The privilege implications of employees emailing their attorneys from an employer’s computer have been addressed by a number of courts. In one of the first reported decisions on this issue, a bankruptcy court addressed the application of the attorney-client privilege to an employee who uses a corporate network to communicate with his personal attorney. In re Asia Global Crossing, Ltd., 322 B.R. 247 (Bankr. S.D.N.Y. 2005). New York specifically addressed the issue via statute that provides that any communication that is privileged under the attorney-client privilege does not lose its privileged nature simply because it is communicated by electronic means or because persons necessary for the delivery of the electronic communication may have access to the content of the communication. N.Y.C.P.L.R. § 4548.
The Court noted that it is generally accepted that attorneys can communicate, without fear of disclosure, with their clients via unencrypted e-mail. This court examined the e-mail privacy cases as a starting point and noted that the application of the privilege must be consistent with objective and subjective components. The Court ultimately considered four factors when formulating its test to determine whether e-mails were privileged:
- does the corporation maintain a policy banning personal or other objectionable use,
- does the company monitor the use of the employee's computer or e-mail,
- do third parties have a right of access to the computer or e-mails, and
- did the corporation notify the employee, or was the employee aware, of the use and monitoring policies?
In this case, while the court found that third-parties could review the e-mails because they were sent over the network, and stored on the company's servers (a fact that is true in virtually all cases), the remaining factors were not met because the evidence was “equivocal” regarding the existence or notice of monitoring policies. Thus, the court concluded that the privilege was applicable.
Other courts have applied similar, but slightly different factors. In one case the court considered the non-enforcement of a computer monitoring policy, as well as traditional factors that included the reasonableness of the precautions taken by the producing party to prevent inadvertent disclosure; the delay, if any, in the party's actions in asserting an issue, and an examination of the issue of fairness. Curto v. Medical World Communications, Inc., 2007 WL 1452106 (E.D. N.Y. 2007).
New York courts have reached different conclusions, at least where personal use is banned. Scott v. Beth Israel Medical Center Inc., 17 Misc. 3d 934, 847 N.Y.S.2d 436 (Sup 2007). The Scott court applied In re Asia Global Crossing, but in this case Beth Israel had a computer use policy that disclosed their right to monitor, and explicitly stated that the computer systems could not be used for personal use. The Court concluded that the ban on personal use supported a finding that the emails were not privileged.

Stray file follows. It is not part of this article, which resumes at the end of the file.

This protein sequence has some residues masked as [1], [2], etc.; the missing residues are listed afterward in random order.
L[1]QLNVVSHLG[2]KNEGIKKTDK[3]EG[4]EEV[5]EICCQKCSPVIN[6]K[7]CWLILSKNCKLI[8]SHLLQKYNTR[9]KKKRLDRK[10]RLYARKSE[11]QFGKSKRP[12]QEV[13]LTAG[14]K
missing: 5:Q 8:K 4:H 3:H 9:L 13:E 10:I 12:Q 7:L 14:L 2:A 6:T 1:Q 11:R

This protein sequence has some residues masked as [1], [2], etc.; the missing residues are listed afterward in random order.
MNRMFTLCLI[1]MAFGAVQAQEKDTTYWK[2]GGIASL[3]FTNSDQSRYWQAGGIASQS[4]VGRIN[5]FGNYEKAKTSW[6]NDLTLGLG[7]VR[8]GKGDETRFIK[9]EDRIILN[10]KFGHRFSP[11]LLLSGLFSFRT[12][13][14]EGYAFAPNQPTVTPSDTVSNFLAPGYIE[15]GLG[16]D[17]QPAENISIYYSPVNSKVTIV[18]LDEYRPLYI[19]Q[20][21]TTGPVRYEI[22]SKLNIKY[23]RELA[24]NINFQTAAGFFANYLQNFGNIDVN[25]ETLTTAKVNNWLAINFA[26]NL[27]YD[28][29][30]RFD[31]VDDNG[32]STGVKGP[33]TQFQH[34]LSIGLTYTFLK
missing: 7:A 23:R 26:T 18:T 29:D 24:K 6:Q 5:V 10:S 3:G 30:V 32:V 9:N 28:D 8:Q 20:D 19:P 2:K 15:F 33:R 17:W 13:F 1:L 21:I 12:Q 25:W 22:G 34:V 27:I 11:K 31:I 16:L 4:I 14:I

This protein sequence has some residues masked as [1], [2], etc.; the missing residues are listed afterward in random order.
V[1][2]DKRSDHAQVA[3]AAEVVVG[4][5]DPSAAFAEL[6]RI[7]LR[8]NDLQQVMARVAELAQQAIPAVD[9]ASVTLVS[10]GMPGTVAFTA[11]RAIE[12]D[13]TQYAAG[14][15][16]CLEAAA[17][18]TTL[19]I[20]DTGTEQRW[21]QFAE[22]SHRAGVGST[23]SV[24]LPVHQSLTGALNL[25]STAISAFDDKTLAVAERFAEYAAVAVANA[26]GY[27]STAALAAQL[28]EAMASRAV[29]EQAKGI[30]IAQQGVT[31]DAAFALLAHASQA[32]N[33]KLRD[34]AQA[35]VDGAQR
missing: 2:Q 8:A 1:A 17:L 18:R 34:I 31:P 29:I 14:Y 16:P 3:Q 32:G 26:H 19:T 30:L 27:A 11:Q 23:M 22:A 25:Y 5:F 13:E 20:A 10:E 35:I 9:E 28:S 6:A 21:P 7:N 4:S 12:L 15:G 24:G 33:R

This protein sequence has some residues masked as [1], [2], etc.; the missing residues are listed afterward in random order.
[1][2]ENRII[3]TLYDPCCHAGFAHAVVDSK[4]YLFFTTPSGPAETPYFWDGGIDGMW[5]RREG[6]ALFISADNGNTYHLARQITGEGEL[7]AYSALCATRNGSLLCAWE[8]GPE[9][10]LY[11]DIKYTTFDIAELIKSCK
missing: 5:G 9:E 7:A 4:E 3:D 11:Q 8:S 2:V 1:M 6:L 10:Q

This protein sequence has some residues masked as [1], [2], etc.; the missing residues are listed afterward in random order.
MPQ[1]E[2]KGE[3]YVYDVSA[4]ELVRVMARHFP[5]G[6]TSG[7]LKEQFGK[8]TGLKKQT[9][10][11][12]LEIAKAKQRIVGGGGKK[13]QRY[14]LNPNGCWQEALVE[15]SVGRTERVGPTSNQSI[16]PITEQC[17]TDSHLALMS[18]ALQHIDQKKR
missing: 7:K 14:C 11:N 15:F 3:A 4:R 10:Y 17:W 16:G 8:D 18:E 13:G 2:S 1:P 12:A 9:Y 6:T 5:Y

California courts first addressed a related issue--protection of electronic files on a work computer. People v. Jiang, 131 Cal. App. 4th 1027 (2005). In Jiang, the defendant used his work computer to create electronic files that were communications to his attorney. The employer had a computer use policy that stated there was no reasonable expectation of privacy, but it did not preclude personal use. Ultimately the court concluded that the defendant's communications were confidential under the attorney-client privilege and could not be used by the prosecution.
A recent California case reached the same conclusion as Beth Israel, based upon an employee policy similar to the one at issue in that case. In Holmes v. Petrovich Development Company, LLC, the Court of Appeal found that an employee had no expectation of privacy on an employer’s system where the employee handbook expressly banned personal use. The policy expressly stated that emails were not private and that the company could “inspect all files or messages…”. The Court found that because she used a work computer after agreeing to this policy, she had waived the attorney-client privilege, in contrast to if she had used her home computer where third-parties might have had access, but they were incidental to the communication.
Holmes presents a continuation of the prior cases on attorney-client privilege, and is consistent with In Re Asia Global Crossing, Beth Israel, and even Loving Care. These cases are consistent in that where personal use is banned then employees are found to have waived the privilege, and where personal use is permitted, a privilege can be found at times by courts. There are a number of other cases on this issue and they can be found in Section 9:3 of my domestic privacy book.